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FASEB J. 1999 Jul;13(10):1219-30.

Functional heterogeneity of osteoclasts: matrix metalloproteinases participate in osteoclastic resorption of calvarial bone but not in resorption of long bone.

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  • 1Department of Periodontology, Academic Centre for Dentistry, University of Amsterdam, Amsterdam, The Netherlands.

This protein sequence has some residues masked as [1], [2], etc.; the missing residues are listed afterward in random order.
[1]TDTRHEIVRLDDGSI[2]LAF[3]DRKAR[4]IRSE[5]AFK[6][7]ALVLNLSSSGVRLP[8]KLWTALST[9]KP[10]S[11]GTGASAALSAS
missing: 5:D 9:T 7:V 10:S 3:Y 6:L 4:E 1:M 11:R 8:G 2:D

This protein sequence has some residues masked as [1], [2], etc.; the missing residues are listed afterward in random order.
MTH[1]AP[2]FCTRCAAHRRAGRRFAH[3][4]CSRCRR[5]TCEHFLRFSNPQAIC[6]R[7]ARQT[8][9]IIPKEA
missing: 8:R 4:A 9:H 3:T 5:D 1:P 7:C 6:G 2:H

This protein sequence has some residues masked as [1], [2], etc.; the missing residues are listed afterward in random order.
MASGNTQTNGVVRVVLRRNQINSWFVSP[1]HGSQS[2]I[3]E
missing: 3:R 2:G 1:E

Data in the literature suggest that site-specific differences exist in the skeleton with respect to digestion of bone by osteoclasts. Therefore, we investigated whether bone resorption by calvarial osteoclasts (intramembranous bone) differs from resorption by long bone osteoclasts (endochondral bone). The involvement of two major classes of proteolytic enzymes, the cysteine proteinases (CPs) and matrix metalloproteinases (MMPs), was studied by analyzing the effects of selective low molecular weight inhibitors of these enzymes on bone resorption. Mouse tissue explants (calvariae and long bones) as well as rabbit osteoclasts, which had been isolated from both skeletal sites and subsequently seeded on bone slices, were cultured in the presence of inhibitors and resorption was analyzed. The activity of the CP cathepsins B and K and of MMPs was determined biochemically (CPs and MMPs) and enzyme histochemically (CPs) in explants and isolated osteoclasts. We show that osteoclastic resorption of calvarial bone depends on activity of both CPs and MMPs, whereas long bone resorption depends on CPs, but not on the activity of MMPs. Furthermore, significantly higher levels of cathepsin B and cathepsin K activities were expressed by long bone osteoclasts than by calvarial osteoclasts. Resorption of slices of bovine skull or cortical bone by osteoclasts isolated from long bones was not affected by MMP inhibitors, whereas resorption by calvarial osteoclasts was inhibited. Inhibition of CP activity affected the resorption by the two populations of osteoclasts in a similar way. We conclude that this is the first report to show that significant differences exist between osteoclasts of calvariae and long bones with respect to their bone resorbing activities. Resorption by calvarial osteoclasts depends on the activity of CPs and MMPs, whereas resorption by long bone osteoclasts depends primarily on the activity of CPs. We hypothesize that functionally different subpopulations of osteoclasts, such as those described here, originate from different sets of progenitors.

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